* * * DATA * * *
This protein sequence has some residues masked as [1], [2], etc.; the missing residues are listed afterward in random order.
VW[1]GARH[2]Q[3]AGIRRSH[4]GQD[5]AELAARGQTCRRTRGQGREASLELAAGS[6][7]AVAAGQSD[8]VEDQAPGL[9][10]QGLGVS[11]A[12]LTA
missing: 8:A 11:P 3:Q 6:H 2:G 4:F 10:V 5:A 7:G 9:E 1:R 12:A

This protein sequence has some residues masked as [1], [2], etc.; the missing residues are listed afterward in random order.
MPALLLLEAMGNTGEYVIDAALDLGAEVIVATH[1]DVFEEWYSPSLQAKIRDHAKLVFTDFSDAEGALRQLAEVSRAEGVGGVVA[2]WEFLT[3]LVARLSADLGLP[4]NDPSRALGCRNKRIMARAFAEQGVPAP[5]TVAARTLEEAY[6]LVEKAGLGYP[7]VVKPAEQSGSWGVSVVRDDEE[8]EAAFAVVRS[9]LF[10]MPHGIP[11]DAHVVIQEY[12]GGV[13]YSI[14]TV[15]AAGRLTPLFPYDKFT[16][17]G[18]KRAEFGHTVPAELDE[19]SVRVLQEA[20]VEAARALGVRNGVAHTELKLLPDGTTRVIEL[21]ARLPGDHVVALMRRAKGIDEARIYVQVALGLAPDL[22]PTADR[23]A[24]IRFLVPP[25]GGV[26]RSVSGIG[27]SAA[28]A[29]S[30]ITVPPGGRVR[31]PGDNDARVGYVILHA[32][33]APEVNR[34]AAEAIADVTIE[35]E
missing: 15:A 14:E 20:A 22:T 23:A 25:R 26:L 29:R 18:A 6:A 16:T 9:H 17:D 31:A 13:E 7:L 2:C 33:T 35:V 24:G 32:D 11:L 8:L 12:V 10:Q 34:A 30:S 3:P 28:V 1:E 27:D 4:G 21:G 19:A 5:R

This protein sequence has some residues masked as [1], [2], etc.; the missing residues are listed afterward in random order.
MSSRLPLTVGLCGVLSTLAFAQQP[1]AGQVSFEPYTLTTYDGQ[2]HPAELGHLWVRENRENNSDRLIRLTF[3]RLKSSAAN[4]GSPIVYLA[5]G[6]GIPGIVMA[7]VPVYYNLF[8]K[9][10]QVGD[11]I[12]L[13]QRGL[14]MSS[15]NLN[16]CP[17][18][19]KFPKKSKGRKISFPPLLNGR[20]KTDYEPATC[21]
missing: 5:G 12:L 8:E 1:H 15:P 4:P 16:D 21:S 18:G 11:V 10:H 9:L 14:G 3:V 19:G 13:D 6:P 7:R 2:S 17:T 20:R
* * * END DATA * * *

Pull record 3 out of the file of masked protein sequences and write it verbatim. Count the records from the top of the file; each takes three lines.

This protein sequence has some residues masked as [1], [2], etc.; the missing residues are listed afterward in random order.
MSSRLPLTVGLCGVLSTLAFAQQP[1]AGQVSFEPYTLTTYDGQ[2]HPAELGHLWVRENRENNSDRLIRLTF[3]RLKSSAAN[4]GSPIVYLA[5]G[6]GIPGIVMA[7]VPVYYNLF[8]K[9][10]QVGD[11]I[12]L[13]QRGL[14]MSS[15]NLN[16]CP[17][18][19]KFPKKSKGRKISFPPLLNGR[20]KTDYEPATC[21]
missing: 5:G 12:L 8:E 1:H 15:P 4:P 16:D 21:S 18:G 11:V 10:H 9:L 14:G 3:V 19:G 13:D 6:P 7:R 2:S 17:T 20:R